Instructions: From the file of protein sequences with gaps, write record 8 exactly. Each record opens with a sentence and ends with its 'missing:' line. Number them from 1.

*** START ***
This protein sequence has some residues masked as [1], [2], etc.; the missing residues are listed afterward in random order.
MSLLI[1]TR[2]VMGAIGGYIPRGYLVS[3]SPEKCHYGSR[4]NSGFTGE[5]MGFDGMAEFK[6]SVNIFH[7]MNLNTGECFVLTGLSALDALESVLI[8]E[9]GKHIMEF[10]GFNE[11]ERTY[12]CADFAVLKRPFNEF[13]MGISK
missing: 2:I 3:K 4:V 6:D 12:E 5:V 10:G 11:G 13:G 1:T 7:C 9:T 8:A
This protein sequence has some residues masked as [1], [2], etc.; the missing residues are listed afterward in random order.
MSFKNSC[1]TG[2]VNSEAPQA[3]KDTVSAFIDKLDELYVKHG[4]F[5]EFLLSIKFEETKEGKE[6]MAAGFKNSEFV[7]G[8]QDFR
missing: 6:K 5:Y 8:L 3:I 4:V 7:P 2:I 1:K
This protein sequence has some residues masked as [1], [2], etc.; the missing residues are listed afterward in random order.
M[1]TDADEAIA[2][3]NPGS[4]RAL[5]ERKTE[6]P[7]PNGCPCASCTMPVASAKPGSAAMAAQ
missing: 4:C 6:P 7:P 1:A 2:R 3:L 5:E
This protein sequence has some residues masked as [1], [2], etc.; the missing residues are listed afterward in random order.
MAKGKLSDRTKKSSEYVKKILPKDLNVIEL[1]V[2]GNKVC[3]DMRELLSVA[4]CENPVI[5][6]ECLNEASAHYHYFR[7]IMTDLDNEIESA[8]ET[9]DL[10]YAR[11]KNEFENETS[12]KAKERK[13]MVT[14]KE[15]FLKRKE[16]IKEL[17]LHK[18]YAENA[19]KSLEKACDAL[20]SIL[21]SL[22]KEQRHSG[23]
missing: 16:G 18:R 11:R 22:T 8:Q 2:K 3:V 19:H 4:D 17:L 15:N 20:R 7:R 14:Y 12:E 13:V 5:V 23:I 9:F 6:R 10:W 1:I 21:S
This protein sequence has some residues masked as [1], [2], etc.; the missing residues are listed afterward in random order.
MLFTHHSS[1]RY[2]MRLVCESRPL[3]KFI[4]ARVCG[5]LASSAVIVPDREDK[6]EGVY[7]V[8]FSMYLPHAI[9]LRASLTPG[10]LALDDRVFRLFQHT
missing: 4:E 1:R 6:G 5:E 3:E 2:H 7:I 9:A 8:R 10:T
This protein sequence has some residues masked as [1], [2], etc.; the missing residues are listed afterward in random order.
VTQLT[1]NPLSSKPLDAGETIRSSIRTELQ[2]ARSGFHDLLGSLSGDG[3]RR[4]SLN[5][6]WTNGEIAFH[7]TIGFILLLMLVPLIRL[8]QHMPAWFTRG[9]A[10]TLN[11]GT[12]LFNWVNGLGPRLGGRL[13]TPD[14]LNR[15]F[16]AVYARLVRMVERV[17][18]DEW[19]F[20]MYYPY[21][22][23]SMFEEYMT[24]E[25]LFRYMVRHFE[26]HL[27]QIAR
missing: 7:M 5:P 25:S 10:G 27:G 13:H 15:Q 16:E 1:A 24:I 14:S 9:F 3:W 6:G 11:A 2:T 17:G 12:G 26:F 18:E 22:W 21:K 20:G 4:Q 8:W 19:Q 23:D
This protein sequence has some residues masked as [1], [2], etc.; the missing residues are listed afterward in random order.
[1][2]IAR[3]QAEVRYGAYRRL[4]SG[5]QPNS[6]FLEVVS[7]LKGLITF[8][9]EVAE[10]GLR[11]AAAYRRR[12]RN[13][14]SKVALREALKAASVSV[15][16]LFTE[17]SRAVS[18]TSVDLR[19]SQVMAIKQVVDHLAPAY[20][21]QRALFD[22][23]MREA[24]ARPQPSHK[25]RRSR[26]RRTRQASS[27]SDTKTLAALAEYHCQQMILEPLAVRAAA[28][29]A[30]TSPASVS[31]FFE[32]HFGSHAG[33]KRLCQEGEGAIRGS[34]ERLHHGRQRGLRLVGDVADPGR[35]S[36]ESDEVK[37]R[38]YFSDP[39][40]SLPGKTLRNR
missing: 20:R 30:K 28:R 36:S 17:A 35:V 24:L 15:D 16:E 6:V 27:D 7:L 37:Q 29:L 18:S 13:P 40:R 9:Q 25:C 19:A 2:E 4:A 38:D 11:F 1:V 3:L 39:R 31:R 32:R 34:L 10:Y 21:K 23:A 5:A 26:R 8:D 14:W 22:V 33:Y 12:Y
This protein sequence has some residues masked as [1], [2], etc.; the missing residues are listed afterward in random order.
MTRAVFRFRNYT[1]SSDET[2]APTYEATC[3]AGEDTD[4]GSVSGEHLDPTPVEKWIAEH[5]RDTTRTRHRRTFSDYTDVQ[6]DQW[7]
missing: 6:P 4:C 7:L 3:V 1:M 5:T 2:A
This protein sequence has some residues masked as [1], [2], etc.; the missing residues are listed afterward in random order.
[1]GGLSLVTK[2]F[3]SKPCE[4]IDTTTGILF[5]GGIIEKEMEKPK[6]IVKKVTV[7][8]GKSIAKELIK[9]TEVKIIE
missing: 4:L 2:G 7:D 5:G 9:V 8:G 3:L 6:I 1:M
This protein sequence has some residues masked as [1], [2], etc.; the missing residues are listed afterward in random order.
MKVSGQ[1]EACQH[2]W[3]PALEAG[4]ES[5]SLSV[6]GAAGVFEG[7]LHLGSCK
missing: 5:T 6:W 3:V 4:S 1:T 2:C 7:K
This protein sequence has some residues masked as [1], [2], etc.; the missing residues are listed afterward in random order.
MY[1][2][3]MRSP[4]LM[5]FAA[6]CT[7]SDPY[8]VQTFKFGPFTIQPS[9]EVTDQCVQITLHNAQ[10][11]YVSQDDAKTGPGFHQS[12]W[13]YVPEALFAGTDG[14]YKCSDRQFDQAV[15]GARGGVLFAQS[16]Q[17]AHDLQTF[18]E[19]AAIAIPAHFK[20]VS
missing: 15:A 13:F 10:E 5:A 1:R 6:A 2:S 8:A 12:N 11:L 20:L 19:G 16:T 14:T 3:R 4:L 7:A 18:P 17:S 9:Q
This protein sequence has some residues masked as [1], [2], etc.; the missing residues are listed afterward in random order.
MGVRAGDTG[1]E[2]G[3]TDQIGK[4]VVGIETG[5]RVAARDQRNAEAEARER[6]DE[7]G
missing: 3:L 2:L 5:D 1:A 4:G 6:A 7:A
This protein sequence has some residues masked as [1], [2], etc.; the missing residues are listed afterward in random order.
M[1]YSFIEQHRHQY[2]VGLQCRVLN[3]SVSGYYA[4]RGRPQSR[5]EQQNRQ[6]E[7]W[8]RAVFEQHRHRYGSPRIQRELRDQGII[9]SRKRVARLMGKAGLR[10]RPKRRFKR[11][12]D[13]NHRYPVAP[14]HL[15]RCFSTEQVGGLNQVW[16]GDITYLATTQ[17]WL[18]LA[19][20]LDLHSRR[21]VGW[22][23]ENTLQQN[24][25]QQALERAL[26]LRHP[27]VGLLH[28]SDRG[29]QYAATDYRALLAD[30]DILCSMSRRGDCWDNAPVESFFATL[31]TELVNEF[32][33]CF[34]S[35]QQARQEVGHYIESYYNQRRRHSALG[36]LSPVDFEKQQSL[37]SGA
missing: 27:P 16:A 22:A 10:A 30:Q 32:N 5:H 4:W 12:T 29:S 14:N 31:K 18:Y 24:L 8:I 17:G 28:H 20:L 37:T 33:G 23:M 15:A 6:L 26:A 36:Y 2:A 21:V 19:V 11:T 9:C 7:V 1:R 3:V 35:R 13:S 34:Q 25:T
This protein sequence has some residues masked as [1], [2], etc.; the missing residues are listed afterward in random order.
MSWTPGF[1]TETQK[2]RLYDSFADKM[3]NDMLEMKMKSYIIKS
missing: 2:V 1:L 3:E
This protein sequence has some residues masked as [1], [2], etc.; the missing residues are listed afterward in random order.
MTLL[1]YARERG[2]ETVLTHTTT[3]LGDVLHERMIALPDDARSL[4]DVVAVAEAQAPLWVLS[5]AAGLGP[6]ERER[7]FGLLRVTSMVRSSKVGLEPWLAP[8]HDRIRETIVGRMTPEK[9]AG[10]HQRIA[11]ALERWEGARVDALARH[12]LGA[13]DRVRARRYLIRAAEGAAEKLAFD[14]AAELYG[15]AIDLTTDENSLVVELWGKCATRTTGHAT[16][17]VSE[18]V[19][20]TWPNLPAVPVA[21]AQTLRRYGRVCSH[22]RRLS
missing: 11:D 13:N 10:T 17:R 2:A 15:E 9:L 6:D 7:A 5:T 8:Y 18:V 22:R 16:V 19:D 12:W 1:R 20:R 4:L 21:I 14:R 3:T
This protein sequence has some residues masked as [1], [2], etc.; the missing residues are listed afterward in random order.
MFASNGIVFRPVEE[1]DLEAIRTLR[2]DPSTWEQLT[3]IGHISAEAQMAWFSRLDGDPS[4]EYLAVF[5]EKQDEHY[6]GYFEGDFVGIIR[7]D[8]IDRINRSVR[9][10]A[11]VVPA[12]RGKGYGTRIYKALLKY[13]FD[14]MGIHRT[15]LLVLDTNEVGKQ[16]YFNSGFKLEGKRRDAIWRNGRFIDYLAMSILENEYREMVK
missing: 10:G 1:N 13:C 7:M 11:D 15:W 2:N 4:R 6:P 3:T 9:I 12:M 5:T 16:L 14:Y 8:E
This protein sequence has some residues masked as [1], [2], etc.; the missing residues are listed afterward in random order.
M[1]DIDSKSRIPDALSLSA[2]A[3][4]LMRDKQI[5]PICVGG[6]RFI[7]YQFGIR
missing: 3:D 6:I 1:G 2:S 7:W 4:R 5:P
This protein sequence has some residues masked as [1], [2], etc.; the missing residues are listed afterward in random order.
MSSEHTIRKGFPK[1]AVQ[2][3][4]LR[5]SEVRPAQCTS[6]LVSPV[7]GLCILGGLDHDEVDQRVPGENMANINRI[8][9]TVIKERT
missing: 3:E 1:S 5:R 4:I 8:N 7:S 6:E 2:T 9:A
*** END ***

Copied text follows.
This protein sequence has some residues masked as [1], [2], etc.; the missing residues are listed afterward in random order.
MTRAVFRFRNYT[1]SSDET[2]APTYEATC[3]AGEDTD[4]GSVSGEHLDPTPVEKWIAEH[5]RDTTRTRHRRTFSDYTDVQ[6]DQW[7]
missing: 6:P 4:C 7:L 3:V 1:M 5:T 2:A